Y. M. C. A. and Knights of Columbus
huts were filled all day with men mail
ing their allotted two grandstand tick
?ts to relatives and friends. There is
no doubt spoeulators have succeeded in
retting possession of some of the covet
jd cardboards, but it is not believed
:he traffic has been carried on to the
-xtent that was feared.
Judge John F. Mclntyre
Deiiounces Bolsheviki
Bolsheviki, anarchista and I. W. W.
were severely arraigned, and thc
leniencc of the Federal government in
dealing with them sharply criticised
by Judge John F. Mclntyre yesterday
in imposing sentence on Anthony Reg
nowsky in General Sessions.
Regnowsky, a tailor, had been con
victed of striking Patrolman Corneliua
Sheehan on the head with a stone on
August 2.'i, 1918, while the police were
lispersing a meeting at 106th Street
ind Madison Avenue, at which the Fed
?ral government and President Wilson
.vere denounccd. He waa sentenced
from one year and six months to four
,-ears and six months in Sing Sing.
"The government has been entirely
oo tolerant with the disorderly foreign
?lement which has come here to disturb
jur form of government," said Judge
Vlclntyre. "There is a gang in this
:ountry that should have been out of it
ong ago, and should be deported as
iion as possible. Any anarchist, Bol?
shevik or I. W. W. who comes before
ne is going to get a severe sentence.
will not tolerate what they have been
loing here."
No. 6
THE workman I met
the oftenest at the
Wilson & Co. plant,
Chicago, was the day
watchman. He is the Sen
tinel on Guard?and he is
an active, intelligent, happy
and proud Sentinel. Do
you know why? I'll tell
Up to three years ago, this
watchman looked upon
himself as a mere machine.
He felt that he occupied a
menial position because he
jwas treated as a menial.
! Nobodyapparently thought
|him worth while. Every
j day was the same to him.
! Nothing happened between
jsunrise and sunset to re
jlieve the monotony of his
j life. He was discouraged,
{as most workers are who do
| not get kind words or at?
But a new hold on life came to
him three years ago this month,
and it was all brought about
through a little act of kindness.
My, how a small courtesy
changes things for all of us! It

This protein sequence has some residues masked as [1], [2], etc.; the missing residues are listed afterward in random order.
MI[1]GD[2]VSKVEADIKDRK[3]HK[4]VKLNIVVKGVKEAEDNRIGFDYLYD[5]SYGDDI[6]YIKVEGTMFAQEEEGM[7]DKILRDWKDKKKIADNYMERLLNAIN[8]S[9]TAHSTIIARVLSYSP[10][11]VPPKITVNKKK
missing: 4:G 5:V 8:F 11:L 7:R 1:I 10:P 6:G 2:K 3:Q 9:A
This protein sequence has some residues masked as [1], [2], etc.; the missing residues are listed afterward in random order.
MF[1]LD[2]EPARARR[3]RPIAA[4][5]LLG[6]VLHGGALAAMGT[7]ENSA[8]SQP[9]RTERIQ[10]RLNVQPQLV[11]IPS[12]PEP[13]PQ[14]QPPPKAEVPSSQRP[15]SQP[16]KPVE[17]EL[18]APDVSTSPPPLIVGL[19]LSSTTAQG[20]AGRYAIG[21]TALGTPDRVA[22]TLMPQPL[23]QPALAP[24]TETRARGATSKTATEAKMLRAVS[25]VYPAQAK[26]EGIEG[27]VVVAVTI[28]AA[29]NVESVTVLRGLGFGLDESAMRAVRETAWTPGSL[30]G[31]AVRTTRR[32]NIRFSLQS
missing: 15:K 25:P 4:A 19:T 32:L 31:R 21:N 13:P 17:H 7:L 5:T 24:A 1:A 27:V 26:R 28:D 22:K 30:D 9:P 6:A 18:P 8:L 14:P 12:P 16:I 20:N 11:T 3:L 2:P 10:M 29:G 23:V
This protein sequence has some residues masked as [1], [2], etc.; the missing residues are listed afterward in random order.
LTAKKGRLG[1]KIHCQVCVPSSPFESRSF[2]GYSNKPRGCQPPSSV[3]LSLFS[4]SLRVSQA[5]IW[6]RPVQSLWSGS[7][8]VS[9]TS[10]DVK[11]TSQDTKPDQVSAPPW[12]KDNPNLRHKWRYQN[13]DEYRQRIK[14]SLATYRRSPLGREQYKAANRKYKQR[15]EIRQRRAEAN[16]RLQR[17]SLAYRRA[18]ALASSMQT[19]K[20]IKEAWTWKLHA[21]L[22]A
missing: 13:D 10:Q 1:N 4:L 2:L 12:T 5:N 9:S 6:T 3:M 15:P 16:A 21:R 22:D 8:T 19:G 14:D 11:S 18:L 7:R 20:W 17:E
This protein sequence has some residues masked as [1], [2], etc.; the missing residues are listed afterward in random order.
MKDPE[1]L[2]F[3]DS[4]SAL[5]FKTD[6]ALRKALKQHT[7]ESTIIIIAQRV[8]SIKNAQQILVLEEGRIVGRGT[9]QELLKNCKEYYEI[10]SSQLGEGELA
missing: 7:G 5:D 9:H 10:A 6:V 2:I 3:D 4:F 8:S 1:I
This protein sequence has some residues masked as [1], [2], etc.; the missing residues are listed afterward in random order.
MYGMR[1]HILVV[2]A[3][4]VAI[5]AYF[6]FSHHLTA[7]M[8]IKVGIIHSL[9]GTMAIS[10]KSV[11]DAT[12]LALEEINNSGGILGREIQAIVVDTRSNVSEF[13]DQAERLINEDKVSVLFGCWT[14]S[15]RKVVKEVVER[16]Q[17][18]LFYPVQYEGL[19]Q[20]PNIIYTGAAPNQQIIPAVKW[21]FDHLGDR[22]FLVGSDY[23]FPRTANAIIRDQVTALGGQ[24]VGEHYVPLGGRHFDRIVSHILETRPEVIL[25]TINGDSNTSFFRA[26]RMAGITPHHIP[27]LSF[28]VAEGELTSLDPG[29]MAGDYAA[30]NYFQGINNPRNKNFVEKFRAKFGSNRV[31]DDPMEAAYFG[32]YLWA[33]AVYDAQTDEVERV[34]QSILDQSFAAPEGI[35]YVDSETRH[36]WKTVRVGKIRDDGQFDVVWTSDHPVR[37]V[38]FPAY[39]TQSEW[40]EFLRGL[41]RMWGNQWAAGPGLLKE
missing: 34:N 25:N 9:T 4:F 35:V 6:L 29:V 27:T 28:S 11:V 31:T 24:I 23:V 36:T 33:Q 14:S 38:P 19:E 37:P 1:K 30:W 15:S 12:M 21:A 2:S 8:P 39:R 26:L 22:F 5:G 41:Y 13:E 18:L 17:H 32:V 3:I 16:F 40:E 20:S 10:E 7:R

dispels clouds and floods our
pathway with sunlight. Let me
tell you what the watchman
told me.
! "The day that Mr. Wilson came
j here to take charge of the busi
1 ness which had been given his
name, what do you suppose was
the first thing he did? Why, he
came to my shanty, shook hands
with me and said, 'John, I want
you to know that I think you
are holding a very important
position. 1 look to you to watch
things very carefully. ?o much
depends on you. If you will put
your heart in your work and help
me all you can I will be very
grateful. From now on you are
going to be a right arm to this
business. I need your help to
make it a success. I hope we
will be good friends. What dc
you say?' And, of course, I said,
'111 help, and I thank you so
much for thinking that I can help
you.' From that time on I have
been very happy. I am very proud
of the position I hold. Mr. Wilson
always speaks to me and shows
that he likes me. I am just thc
average human being, and when
a man respects me and treats me
right, it makes an awful lot of
difference in my viewpoint of
life. I feel that I am now a real
man, doing work that is neces?
sary and helpful."
John and I got along fine to?
gether during my daily visits to
Wilson & Company plant, cov
ering a period of five weeks. We
had many a chummy chat. He
introduced me to many of the
workers, all of whom respect
him. He dresses in a blue uni
form and stands guard with as
much pride as the Commander
of a U. S. Warship stands on the
bridge of his ship. This is the
sort of spirit that makes a busi?
ness prosper.
Another worker ? this one a
young woman?told me that the
courtesy shown the watchman
by Mr. Wilson was witnessed by
hundreds of workers who were
standing at the windows of the
big office building watching for
his coming. She said: "I can't
describe to you the wave of sat
isfaction that immediately struck
us all. Instantly the word went
all through the plant that Mr.
Wilson's first act was to visit the
watchman, and the cry went up
in all departments, *A real man
has come to lead us; now we can
put heart in our work; now we
are sure of appreciation; now we
know we will get a square deal.'
You have no idea what a change was
brought about at once. We went to
our work with lighter hearts than
we had ever had; we went to our
work with the feeling that we
must do it well from then on, and
we have been doing it well ever since
Mr. Wilson visited all of us later on
and let us know in his kindly way
that he wanted us to help him and
that he would appteciate it very
much if we gave him our loyalty
and enthusiasm. It was new to us
to bc talked to in this friendly way.
You can imagine how happy it made
us all feel.
Don't tell me that little things do
not make up the sum of life, for they
do. Don't you recall the old saying,
"Little things, aye, little things, make
up the sum of life; a word, a look,
a single tone may lead to calm or
The words. the looks, the tones in
Wilson & Co. plant lead to calm and
happiness. In my next letter, which
will appear in this newspaper one
week from today, 1*11 tell you other
things that prove how Heart in work
leads to contentment and success.
Sincerely, William C. Freeman,
131 E. 23rd Street, New York City.